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People v. Wilder

OPINION FILED JULY 31, 1986.

THE PEOPLE OF THE STATE OF ILLINOIS, PLAINTIFF-APPELLEE,

v.

THOMAS WILDER, DEFENDANT-APPELLANT.



Appeal from the Circuit Court of Ford County; the Hon. Charles H. Frank, Judge, presiding.

JUSTICE SPITZ DELIVERED THE OPINION OF THE COURT:

Rehearing denied September 2, 1986.

Wilder was convicted by a jury of criminal sexual abuse.

He appeals, arguing (1) the circuit court erred in excluding, pursuant to the rape shield statute (Ill. Rev. Stat. 1983, ch. 38, par. 115-7(a)), evidence pertaining to the victim's sexual activities with persons other than himself which he sought to introduce in support of an explanation of the victim's physical condition following the crime which differed from the State's explanation; (2) the circuit court improperly ruled that a Department of Children and Family Services (DCFS) employee, Ronald Rasmus, was qualified to testify as an expert concerning characteristics of families in which child sexual abuse usually occurs and whether Wilder's family matched those characteristics, because the witness lacked sufficient expertise in that area and in any event had not had sufficient exposure to the Wilder family to be able to determine whether the family matched those characteristics; (3) Rasmus' testimony concerning the characteristics of families in which child sexual abuse typically occurs and whether the Wilder family matched those characteristics was improperly admitted because it was irrelevant and prejudicial in that such evidence does not establish that child sexual abuse has occurred in any particular case; and (4) since the evidence is closely balanced, his allegations of error in the exclusion of evidence of the victim's sexual activities with persons other than himself and in the admission of Rasmus' testimony concerning the characteristics of families in which child sexual abuse typically occurs and Rasmus' testimony that the Wilder family matched many of those characteristics, should, if waived, nevertheless be considered on appeal pursuant to the plain-error doctrine. 87 Ill.2d R. 615(a).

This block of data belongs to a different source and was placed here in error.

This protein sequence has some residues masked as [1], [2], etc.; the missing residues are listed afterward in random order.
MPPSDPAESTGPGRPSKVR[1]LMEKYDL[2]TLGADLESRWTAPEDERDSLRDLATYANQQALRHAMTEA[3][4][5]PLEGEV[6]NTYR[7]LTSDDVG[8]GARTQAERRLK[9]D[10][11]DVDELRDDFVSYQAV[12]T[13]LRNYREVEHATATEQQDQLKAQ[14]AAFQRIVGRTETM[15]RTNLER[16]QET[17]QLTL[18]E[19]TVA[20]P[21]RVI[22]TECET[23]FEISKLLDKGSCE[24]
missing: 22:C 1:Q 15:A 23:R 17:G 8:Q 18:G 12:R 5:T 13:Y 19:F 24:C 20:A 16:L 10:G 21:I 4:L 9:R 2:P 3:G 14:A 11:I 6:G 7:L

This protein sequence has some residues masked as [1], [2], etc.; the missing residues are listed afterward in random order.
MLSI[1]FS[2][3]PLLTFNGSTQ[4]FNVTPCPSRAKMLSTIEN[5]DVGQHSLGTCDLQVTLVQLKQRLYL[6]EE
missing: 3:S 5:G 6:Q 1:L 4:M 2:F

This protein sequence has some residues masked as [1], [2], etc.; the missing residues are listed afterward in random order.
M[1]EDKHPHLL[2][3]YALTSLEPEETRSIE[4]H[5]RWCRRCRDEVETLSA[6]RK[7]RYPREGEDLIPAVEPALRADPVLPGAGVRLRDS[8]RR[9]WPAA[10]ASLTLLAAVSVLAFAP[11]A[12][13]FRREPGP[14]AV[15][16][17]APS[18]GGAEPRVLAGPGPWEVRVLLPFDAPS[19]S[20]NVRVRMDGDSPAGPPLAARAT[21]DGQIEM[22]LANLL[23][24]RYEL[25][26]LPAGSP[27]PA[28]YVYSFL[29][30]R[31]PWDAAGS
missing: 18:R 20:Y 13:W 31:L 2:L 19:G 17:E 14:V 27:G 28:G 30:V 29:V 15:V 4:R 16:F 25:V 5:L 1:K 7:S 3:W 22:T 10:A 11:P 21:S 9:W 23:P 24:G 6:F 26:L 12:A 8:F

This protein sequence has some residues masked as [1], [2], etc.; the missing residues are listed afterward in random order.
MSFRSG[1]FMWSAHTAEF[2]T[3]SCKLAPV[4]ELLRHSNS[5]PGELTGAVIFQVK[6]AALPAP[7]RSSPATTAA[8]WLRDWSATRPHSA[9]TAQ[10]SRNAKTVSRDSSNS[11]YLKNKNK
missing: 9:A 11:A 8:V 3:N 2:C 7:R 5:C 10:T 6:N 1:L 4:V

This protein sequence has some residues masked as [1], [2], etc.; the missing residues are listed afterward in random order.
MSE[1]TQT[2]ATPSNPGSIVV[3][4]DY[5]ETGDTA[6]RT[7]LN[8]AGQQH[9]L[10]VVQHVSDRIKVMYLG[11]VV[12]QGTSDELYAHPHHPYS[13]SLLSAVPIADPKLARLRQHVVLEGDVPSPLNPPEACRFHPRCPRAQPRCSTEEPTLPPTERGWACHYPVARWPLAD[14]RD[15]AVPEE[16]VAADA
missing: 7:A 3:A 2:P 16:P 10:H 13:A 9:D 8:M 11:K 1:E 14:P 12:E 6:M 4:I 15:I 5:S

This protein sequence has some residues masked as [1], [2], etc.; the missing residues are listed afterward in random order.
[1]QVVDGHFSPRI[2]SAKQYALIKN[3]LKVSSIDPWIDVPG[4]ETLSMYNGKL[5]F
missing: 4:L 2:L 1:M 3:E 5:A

I

Wilder asserts that he should have been permitted to introduce evidence that the unusual width of the victim's vaginal canal for her age may have been due to sexual relations with persons other than himself prior to the time of the medical examination of the victim as to which Dr. Buetow testified. However, the only evidence in the record concerning the victim's sexual relations with persons other than Wilder is the victim's testimony that she had "gone out" with a Danny Daniels, and a statement in a written report by Dr. Buetow that:

"[The victim] herself has attempted intercourse with Danny Daniels — this occurred after her episodes with Dad [Wilder]. Site was in the woods across from swimming pool. When further questioned [the victim] is embarrassed about this episode and is not sure how far penis was inserted or if they actually had intercourse."